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Paternalism Is About Bias
Contributor David Balan and I meet next week (6-7pm Wed. Mar. 7, GMU, Mason Hall, Rm. D3) to debate "Paternalistic Policy: Altruism or Arrogance?" (I say "Arrogance.") Here let me start to set the stage.
Paternalism is policy intended to benefit some people by limiting their choices, like a parent who stops a kid from playing in the street. Examples include laws requiring professional licensing and product safety features, or banning risky buildings, food, drugs, and financial investments.
A warning is usually a feasible alternative to a requirement or ban. Parents could just say "Playing in the street is a very bad idea," and if the kid believed them, the result would be the same as a ban. Similarly, governments could just tell us that certain doctors or drugs are unsafe, instead of outlawing them.
Now one can imagine inefficient warning systems, such as having to go look up each drug at some badly organized government website. But we can also imagine no-fuss government warnings: let anything the government would have banned be sold only at special "would have banned" stores, whose customers pass a test showing they understand that regulators disapprove.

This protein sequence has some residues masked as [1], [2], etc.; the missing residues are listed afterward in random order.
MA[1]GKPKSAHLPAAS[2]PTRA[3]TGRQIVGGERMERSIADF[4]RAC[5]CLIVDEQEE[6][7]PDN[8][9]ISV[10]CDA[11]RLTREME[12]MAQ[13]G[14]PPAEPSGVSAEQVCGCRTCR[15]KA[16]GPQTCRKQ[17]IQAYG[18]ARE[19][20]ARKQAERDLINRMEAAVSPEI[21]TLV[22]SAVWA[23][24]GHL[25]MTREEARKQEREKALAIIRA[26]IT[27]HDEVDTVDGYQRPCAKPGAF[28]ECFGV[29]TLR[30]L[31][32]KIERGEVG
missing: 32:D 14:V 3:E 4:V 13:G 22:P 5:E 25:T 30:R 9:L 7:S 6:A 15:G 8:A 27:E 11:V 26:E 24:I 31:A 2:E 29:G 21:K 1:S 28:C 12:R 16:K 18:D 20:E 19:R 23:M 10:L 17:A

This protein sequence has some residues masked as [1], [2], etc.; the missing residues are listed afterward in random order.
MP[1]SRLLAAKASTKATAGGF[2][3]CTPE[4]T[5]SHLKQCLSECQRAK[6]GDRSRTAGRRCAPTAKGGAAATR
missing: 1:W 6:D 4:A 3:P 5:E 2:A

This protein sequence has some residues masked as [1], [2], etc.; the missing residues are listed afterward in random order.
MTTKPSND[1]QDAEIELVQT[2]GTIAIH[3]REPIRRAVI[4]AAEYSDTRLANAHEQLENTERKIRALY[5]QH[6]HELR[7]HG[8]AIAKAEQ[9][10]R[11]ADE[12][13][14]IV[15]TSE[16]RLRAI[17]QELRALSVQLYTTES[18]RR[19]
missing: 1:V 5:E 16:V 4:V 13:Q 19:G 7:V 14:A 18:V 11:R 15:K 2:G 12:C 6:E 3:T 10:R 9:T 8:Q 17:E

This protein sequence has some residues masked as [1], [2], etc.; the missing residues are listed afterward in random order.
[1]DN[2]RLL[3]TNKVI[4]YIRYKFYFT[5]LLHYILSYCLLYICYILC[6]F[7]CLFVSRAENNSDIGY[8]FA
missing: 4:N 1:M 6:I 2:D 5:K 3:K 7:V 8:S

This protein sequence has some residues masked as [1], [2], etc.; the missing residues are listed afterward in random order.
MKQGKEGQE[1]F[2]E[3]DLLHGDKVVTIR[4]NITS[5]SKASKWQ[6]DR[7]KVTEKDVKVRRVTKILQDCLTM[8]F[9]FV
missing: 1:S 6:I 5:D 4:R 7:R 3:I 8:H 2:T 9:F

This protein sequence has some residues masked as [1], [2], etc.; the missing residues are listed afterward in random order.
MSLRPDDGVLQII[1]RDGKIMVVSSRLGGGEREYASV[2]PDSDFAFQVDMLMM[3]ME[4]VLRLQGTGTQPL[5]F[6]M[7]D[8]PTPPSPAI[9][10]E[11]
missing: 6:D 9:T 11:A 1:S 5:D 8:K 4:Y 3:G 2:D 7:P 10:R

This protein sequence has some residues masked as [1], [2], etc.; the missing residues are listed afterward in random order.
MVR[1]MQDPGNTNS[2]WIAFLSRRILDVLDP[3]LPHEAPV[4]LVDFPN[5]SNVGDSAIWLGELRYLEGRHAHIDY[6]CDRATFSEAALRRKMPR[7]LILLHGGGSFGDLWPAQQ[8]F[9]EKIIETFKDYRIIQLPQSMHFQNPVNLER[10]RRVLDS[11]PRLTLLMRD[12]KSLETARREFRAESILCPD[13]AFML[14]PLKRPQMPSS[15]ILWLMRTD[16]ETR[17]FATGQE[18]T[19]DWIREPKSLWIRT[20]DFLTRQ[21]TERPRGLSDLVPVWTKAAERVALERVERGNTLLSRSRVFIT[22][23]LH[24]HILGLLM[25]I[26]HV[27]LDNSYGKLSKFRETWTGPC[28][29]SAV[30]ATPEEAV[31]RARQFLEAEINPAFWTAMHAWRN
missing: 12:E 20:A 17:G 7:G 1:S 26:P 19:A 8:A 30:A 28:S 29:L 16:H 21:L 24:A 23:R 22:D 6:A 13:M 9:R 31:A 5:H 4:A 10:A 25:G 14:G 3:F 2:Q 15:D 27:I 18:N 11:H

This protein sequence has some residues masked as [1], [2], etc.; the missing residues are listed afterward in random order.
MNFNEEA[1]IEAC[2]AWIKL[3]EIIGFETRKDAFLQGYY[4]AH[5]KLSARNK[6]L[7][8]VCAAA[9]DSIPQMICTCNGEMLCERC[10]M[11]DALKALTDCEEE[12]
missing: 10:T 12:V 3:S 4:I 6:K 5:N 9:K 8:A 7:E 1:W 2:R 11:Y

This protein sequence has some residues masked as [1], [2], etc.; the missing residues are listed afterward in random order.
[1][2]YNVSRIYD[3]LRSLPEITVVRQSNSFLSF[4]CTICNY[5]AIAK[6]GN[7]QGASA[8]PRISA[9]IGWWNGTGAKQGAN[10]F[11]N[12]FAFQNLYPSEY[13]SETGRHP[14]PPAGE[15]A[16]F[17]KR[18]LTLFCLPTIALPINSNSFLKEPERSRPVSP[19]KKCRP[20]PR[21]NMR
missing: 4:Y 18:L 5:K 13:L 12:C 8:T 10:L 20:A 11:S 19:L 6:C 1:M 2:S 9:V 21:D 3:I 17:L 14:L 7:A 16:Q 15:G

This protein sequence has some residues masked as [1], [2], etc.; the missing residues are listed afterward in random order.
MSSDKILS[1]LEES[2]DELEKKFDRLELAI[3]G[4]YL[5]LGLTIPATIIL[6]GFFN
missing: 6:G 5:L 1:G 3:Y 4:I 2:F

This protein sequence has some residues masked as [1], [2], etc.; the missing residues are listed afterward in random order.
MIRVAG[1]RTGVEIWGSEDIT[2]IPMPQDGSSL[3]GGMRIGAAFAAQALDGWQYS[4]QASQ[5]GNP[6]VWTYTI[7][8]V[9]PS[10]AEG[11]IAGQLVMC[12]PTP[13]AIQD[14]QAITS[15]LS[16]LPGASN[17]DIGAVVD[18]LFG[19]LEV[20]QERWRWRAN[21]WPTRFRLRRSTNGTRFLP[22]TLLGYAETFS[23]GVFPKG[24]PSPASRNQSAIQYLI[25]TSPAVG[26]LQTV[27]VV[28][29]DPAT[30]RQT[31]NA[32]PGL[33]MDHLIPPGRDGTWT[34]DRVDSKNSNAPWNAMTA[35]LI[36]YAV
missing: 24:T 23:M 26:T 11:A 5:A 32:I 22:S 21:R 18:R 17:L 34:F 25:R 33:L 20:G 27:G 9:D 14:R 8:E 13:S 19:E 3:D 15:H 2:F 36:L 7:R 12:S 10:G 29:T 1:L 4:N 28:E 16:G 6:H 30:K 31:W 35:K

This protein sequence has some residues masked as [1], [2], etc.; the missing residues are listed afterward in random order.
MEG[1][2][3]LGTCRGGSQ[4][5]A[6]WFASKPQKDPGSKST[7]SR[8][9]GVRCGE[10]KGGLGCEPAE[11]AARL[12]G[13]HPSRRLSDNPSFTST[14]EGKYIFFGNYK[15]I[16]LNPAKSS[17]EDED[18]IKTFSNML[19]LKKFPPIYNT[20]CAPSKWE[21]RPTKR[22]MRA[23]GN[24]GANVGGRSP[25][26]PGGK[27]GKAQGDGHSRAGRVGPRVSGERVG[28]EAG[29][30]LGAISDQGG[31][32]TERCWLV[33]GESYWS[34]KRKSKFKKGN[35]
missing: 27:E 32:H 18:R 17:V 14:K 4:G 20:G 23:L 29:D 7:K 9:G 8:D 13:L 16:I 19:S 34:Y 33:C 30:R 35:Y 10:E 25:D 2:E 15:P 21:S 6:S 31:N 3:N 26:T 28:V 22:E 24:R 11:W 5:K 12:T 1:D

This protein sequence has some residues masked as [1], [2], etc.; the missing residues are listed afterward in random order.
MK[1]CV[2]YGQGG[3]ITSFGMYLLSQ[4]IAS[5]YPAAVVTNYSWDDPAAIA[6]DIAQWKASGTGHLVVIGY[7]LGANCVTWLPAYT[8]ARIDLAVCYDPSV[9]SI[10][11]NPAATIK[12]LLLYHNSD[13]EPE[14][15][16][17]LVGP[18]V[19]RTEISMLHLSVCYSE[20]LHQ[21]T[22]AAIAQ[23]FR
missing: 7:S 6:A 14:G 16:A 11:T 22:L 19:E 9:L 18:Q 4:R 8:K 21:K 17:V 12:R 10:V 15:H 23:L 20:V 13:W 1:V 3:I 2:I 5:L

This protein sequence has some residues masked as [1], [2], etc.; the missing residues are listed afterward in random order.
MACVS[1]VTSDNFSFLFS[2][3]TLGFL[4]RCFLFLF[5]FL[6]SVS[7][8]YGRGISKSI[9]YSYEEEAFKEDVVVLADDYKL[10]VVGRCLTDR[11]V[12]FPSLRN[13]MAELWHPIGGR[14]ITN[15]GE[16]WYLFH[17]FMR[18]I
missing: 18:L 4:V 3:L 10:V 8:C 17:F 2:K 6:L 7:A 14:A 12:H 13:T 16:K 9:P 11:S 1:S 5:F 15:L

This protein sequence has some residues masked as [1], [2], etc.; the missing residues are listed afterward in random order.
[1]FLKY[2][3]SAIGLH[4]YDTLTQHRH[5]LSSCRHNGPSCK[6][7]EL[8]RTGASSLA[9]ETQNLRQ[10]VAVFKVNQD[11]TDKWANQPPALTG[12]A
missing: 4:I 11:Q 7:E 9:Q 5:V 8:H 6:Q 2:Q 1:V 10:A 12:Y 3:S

The reason we don’t allow such stores seems obvious: we expect people would shop there. And their reason to shop also seems obvious: just as kids do not always believe parents, citizens do not always believe regulators. A regulator claim that no one should buy some product can seem overconfident and otherwise biased.
On the other hand, regulators who choose requirements and bans instead of warnings seem to believe that citizens are biased to neglect regulator advice. Thus bias claims seem to be central to paternalism; regulators and citizens each think the others are biased.
To evaluate if paternalism is good or bad, we need more than the sort of evidence that would convince regulators that they are less biased than citizens, or that would convince citizens that they are less biased than regulators. After all, we expect each group to be biased in underestimating their own bias.
Without such evidence, paternalism is just arrogance, i.e., an unsupported presumption by regulators of their own superiority.
Added: Many of you say paternalism is to protect the very stupid. Would you support Would-Have-Banned stores with an min IQ rule? If so, what would that IQ be?